More and more large software vendors (like Microsoft and Intuit) are making their iPad apps exclusive to subscribers of their SaaS offerings. I don't like subscription software and it's a troubling trend.
Microsoft launchedOffice for iPad yesterday and the good news is that the new apps are free, but the bad news is that they're read-only runtimes unless you pony up for an Office 365 subscription. That Microsoft went subscription-only with its new iPad apps shouldn't come as a surprise, Office Mobile landed on the iPhone in June 2013 and it too required an Office 365 subscription.
The newest members of the venerable Office suite include three apps (Word, Excel, and PowerPoint) and our own Mary Jo Foley laid out what you get for free and what'll cost you. You can open Office documents for free, but creating and editing them requires a paid Office 365 subscription.
Office 365 comes in a number of flavors: Business plans that include the iPad apps cost $12.50 to $15.00 per month and Home Premium (five desktops and five tablets) costs $9.99 per month. You can compare all the plans here. The least expensive mainstream option will be the just-announced Office 365 Personal plan, which costs $6.99 per month or $69.99 per year, but it won't be available until some time this spring.
Educational users get a huge discount with Office 365 University, which costs $79.99 for four years (or $1.67 per month) for qualified individuals. Perhaps the best deal is one that our own James Kendrick discovered: starting tomorrow, Microsoft is offering free one-year Office 365 subscriptions to the first 50 iPad users that walk into a Microsoft Store (here's the store locator).
I'm not a fan of paying for software by the month and I'm even less of a fan of iOS apps that only work if you subscribe, and the new Office apps continue a troubling trend. Subscription software is one thing (Adobe opened the flood gates with Creative Cloud in 2012) but limiting the functionality of apps to subscribers is nothing more than a money grab.
Sure, Microsoft is a business with a responsibility to increase shareholder value, but would it have killed it to have, say, priced the apps at $10 each? That's what Apple did with Pages, Numbers and Keynote for iPad. (iWork are iLife are now free with the purchase of a new Mac or iOS device).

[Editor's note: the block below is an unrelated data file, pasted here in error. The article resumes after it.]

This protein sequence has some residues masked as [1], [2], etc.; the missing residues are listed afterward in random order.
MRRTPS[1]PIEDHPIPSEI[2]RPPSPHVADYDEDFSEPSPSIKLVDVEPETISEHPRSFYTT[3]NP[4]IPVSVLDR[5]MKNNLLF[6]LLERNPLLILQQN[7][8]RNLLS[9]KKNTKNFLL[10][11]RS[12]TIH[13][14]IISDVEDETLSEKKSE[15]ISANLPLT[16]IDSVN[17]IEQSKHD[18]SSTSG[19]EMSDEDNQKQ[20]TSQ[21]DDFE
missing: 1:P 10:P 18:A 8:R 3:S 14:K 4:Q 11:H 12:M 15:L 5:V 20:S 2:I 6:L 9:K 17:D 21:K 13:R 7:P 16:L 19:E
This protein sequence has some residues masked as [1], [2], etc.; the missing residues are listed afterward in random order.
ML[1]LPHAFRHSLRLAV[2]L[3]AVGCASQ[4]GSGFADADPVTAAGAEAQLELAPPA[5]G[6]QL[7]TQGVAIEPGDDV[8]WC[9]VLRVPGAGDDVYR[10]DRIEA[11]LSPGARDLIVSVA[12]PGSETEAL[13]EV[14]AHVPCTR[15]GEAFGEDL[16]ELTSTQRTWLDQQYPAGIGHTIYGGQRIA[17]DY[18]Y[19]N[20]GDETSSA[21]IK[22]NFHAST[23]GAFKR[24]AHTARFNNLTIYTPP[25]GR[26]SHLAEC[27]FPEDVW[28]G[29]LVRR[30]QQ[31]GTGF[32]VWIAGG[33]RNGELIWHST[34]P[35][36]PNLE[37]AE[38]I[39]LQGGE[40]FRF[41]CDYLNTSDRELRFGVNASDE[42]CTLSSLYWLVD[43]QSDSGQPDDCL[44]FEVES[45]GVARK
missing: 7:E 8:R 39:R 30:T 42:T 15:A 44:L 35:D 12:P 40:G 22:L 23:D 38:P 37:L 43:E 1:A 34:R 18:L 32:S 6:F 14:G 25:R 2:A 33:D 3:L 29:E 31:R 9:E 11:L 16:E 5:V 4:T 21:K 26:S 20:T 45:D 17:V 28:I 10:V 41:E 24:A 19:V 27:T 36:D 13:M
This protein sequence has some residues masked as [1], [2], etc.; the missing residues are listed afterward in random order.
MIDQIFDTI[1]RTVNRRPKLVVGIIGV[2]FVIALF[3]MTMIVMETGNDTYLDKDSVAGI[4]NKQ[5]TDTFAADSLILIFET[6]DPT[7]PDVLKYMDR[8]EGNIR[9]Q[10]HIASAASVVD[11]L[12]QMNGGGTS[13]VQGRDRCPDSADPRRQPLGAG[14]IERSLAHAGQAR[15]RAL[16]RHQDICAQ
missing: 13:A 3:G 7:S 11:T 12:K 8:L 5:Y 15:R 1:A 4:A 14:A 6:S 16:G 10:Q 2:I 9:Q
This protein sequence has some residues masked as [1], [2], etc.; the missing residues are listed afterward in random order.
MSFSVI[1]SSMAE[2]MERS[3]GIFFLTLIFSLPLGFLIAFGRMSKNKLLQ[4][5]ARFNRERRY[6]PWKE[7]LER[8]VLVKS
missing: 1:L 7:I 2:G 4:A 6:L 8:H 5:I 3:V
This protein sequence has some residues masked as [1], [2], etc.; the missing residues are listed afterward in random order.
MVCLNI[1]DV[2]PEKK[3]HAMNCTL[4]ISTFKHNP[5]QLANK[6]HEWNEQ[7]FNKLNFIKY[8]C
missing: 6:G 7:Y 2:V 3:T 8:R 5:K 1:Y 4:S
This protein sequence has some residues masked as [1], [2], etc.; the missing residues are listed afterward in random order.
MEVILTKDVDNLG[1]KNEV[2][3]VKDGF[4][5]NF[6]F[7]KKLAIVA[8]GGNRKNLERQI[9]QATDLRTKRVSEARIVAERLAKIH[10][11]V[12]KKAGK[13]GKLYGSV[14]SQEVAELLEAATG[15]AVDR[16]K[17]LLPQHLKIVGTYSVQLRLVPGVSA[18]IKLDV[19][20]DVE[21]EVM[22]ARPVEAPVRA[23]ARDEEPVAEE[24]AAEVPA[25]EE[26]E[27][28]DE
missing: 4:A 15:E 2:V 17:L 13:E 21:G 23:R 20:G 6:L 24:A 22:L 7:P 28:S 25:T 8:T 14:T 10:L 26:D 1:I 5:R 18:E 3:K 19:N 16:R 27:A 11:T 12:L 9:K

I realize that it's a matter of self-preservation for the software monoliths and that they're just trying to stay solvent by squeezing monthly fees out users for the privilege of licensing its wares, but it doesn't mean that I have to like it. It's especially off-putting to have to pay monthly for software that I might not even use every month.
For Microsoft, it's all about business users, as Mary Jo Foley deftly points out. Rather than settle for a one-time $10 per app (like Apple does) Microsoft would rather "get recurring subscription revenues from iPad users who might need Microsoft Office—and nothing but Office—in order to insure full document fidelity at work." But the most sage part of Foley's analysis is that Microsoft wants to "get users hooked on other cloud services, like OneDrive cloud storage, the Windows Intune device-management service and Azure Active Directory Premium." I couldn't agree more. In fact, there's a bona fide possibility of Microsoft "halo effect" with 365.
Large companies aren't always early adopters when it comes to installing the latest version of software, many opt for a more conservative "wait for the first Service Pack" approach. So, how many enterprise customers have Office 365 licenses currently? Microsoft says over 15 percent of the Exchange installed base is now on Office 365, but that's only the mail side, which is available on all Office 365 subscriptions. Subscriptions that include desktop and iPad versions are more expensive.
A generous estimate is that 7-8 percent of the installed base subscribes to Office 365. Which is exactly my point: Satya Nadella was serious when he called Office for iPad "the intersection of cloud and mobile." He's trying to lure more Microsoft customers onto its subscription platform and he's using Office for iPad as an incentive. Is this a harbinger of things to come? Will Microsoft move exclusively to a SaaS licensing model? Not in the near future (Microsoft's not as nimble—or as crazy—as Adobe) but the handwriting is on the wall.
What's your take on tablet apps that require a subscription?